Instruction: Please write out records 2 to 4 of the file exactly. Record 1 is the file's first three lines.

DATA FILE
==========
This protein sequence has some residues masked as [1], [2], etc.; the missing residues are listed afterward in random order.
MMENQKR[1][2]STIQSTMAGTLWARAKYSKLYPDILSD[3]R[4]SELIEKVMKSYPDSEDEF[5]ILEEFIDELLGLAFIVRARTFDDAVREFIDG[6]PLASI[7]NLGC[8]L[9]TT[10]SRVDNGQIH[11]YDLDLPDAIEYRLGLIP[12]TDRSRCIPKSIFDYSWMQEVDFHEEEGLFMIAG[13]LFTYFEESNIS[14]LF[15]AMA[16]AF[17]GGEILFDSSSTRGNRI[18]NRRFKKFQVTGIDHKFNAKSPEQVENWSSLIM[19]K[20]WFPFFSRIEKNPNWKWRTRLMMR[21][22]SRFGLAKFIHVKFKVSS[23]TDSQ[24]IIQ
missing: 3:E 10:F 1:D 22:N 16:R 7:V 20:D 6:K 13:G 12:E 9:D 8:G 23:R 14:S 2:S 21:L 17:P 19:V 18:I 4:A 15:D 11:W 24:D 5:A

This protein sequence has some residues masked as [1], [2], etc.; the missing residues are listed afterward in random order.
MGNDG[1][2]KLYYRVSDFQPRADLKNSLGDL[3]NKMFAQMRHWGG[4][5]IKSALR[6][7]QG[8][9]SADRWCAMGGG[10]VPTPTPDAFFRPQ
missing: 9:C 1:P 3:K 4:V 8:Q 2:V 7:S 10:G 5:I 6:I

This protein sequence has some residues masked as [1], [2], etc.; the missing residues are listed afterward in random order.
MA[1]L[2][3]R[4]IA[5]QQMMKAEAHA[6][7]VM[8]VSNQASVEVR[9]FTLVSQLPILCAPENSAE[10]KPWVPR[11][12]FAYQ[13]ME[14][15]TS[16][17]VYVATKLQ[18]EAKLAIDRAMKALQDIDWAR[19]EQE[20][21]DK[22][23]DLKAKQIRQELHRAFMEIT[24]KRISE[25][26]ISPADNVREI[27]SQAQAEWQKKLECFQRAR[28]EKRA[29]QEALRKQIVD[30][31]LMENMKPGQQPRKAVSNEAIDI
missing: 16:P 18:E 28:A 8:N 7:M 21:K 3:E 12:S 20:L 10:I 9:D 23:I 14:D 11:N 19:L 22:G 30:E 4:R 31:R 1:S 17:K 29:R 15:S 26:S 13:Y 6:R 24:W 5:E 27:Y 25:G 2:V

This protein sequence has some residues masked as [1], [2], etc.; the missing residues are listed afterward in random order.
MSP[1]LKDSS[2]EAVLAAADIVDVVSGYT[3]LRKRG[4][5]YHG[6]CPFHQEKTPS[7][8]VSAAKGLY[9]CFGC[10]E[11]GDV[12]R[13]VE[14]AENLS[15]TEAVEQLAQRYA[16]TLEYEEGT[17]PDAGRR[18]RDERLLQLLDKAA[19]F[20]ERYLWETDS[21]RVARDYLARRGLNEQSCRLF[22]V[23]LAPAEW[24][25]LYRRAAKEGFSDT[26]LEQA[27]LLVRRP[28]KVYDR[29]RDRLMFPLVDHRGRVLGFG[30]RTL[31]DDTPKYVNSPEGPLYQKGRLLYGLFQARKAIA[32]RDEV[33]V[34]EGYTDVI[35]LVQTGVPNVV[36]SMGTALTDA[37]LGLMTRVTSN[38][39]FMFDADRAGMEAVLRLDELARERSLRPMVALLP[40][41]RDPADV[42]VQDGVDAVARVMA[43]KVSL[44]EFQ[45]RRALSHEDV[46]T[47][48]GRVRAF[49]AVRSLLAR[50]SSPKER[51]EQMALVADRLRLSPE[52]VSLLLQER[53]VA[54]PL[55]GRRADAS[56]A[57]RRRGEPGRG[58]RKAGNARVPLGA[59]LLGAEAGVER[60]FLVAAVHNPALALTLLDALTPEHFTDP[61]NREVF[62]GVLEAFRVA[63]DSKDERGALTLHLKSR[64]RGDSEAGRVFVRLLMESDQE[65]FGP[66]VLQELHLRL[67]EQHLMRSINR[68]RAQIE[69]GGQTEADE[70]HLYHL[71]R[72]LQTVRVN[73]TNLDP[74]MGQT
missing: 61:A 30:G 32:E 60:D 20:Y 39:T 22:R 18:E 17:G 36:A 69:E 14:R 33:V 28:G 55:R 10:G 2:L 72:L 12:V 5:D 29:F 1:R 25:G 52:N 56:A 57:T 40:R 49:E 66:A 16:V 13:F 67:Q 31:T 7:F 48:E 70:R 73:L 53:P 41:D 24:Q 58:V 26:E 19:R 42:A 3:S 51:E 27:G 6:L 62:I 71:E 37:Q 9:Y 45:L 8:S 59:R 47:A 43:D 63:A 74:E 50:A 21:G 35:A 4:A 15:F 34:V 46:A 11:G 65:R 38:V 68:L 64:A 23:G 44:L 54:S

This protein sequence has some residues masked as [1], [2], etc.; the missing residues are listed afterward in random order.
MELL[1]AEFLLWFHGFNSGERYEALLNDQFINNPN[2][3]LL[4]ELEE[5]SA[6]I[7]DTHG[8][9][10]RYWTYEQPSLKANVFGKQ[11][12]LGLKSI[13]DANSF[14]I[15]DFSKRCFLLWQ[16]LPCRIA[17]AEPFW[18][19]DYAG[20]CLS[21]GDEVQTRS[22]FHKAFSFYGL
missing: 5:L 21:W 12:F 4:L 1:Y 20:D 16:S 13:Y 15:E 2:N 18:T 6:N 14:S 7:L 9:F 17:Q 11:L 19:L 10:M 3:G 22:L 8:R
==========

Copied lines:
This protein sequence has some residues masked as [1], [2], etc.; the missing residues are listed afterward in random order.
MGNDG[1][2]KLYYRVSDFQPRADLKNSLGDL[3]NKMFAQMRHWGG[4][5]IKSALR[6][7]QG[8][9]SADRWCAMGGG[10]VPTPTPDAFFRPQ
missing: 9:C 1:P 3:K 4:V 8:Q 2:V 7:S 10:G 5:I 6:I

This protein sequence has some residues masked as [1], [2], etc.; the missing residues are listed afterward in random order.
MA[1]L[2][3]R[4]IA[5]QQMMKAEAHA[6][7]VM[8]VSNQASVEVR[9]FTLVSQLPILCAPENSAE[10]KPWVPR[11][12]FAYQ[13]ME[14][15]TS[16][17]VYVATKLQ[18]EAKLAIDRAMKALQDIDWAR[19]EQE[20][21]DK[22][23]DLKAKQIRQELHRAFMEIT[24]KRISE[25][26]ISPADNVREI[27]SQAQAEWQKKLECFQRAR[28]EKRA[29]QEALRKQIVD[30][31]LMENMKPGQQPRKAVSNEAIDI
missing: 16:P 18:E 28:A 8:N 7:M 21:K 3:E 12:S 20:L 10:I 9:D 23:I 14:D 11:N 19:L 22:G 30:E 4:R 31:R 1:S 17:K 29:R 15:S 26:S 13:Y 6:R 24:W 5:E 27:Y 25:G 2:V

This protein sequence has some residues masked as [1], [2], etc.; the missing residues are listed afterward in random order.
MSP[1]LKDSS[2]EAVLAAADIVDVVSGYT[3]LRKRG[4][5]YHG[6]CPFHQEKTPS[7][8]VSAAKGLY[9]CFGC[10]E[11]GDV[12]R[13]VE[14]AENLS[15]TEAVEQLAQRYA[16]TLEYEEGT[17]PDAGRR[18]RDERLLQLLDKAA[19]F[20]ERYLWETDS[21]RVARDYLARRGLNEQSCRLF[22]V[23]LAPAEW[24][25]LYRRAAKEGFSDT[26]LEQA[27]LLVRRP[28]KVYDR[29]RDRLMFPLVDHRGRVLGFG[30]RTL[31]DDTPKYVNSPEGPLYQKGRLLYGLFQARKAIA[32]RDEV[33]V[34]EGYTDVI[35]LVQTGVPNVV[36]SMGTALTDA[37]LGLMTRVTSN[38][39]FMFDADRAGMEAVLRLDELARERSLRPMVALLP[40][41]RDPADV[42]VQDGVDAVARVMA[43]KVSL[44]EFQ[45]RRALSHEDV[46]T[47][48]GRVRAF[49]AVRSLLAR[50]SSPKER[51]EQMALVADRLRLSPE[52]VSLLLQER[53]VA[54]PL[55]GRRADAS[56]A[57]RRRGEPGRG[58]RKAGNARVPLGA[59]LLGAEAGVER[60]FLVAAVHNPALALTLLDALTPEHFTDP[61]NREVF[62]GVLEAFRVA[63]DSKDERGALTLHLKSR[64]RGDSEAGRVFVRLLMESDQE[65]FGP[66]VLQELHLRL[67]EQHLMRSINR[68]RAQIE[69]GGQTEADE[70]HLYHL[71]R[72]LQTVRVN[73]TNLDP[74]MGQT
missing: 61:A 30:G 32:E 60:D 20:Y 39:T 22:R 18:E 17:G 36:A 69:E 14:R 33:V 28:G 55:R 10:G 2:L 72:L 12:V 5:D 29:F 1:R 25:G 52:N 56:A 57:T 40:R 49:E 66:A 16:V 13:F 67:Q 31:T 7:F 48:E 70:R 73:L 53:P 41:D 24:Q 58:V 26:E 19:R 42:A 3:S 51:E 27:G 6:L 62:I 71:E 37:Q 9:Y 45:L 8:S 59:R 47:A 43:D 63:A 74:E 50:A 21:G 35:A 4:A 15:F 34:V 46:A 11:G 65:R 38:V 68:L 64:A 23:G 44:L 54:S